Credit card companies and lenders rely on credit scores, which determine someone's ability to pay debt completely and in the required time. Scores range from 200 to above 800. Scores below 620 are considered risky; 720 and over are excellent.
There are five categories of scoring: payment history (35%); amount owed (30%); length of credit history (15%); new credit (10%); and types of credit (10%). Lenders receive your score and "reason codes" which are the keys to improving your score.
Check your own score yearly by ordering reports from the three major credit scoring companies: Equifax (www.equifax.com), Experian (www.experian.com), and TransUnion (www.tuc.com).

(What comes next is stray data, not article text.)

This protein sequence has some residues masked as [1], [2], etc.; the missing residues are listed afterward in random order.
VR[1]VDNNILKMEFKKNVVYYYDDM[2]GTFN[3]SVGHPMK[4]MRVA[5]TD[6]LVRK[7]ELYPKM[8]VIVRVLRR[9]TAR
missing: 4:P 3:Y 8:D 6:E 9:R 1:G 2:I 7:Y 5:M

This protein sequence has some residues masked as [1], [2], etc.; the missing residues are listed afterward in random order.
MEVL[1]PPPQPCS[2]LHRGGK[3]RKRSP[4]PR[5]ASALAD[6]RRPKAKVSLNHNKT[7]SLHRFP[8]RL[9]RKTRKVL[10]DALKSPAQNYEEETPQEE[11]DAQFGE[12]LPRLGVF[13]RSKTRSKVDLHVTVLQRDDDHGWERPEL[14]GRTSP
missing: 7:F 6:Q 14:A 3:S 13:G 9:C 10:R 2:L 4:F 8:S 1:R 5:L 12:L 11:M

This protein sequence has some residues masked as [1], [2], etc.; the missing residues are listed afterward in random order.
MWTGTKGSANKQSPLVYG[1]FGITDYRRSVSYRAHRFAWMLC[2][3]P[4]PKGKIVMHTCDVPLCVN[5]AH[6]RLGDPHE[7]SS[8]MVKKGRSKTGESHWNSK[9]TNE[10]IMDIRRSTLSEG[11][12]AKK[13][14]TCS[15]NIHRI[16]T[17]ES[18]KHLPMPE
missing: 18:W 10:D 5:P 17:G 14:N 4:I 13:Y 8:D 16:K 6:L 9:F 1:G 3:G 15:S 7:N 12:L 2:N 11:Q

Notify the credit bureau of inaccuracies, along with copies of documents that dispute incorrect entries. Close accounts not in use. Request that late payments older than seven years be removed. Verify and update accounts and account numbers. Verify your address and Social Security number.
To improve your score:
• Pay your bills on time.
• Reduce outstanding debt.
• Build up your savings.
• Don't fall for illegal schemes that help create a new credit identity.
Good credit is important to help secure a loan to buy a home and to obtain the best interest rate possible.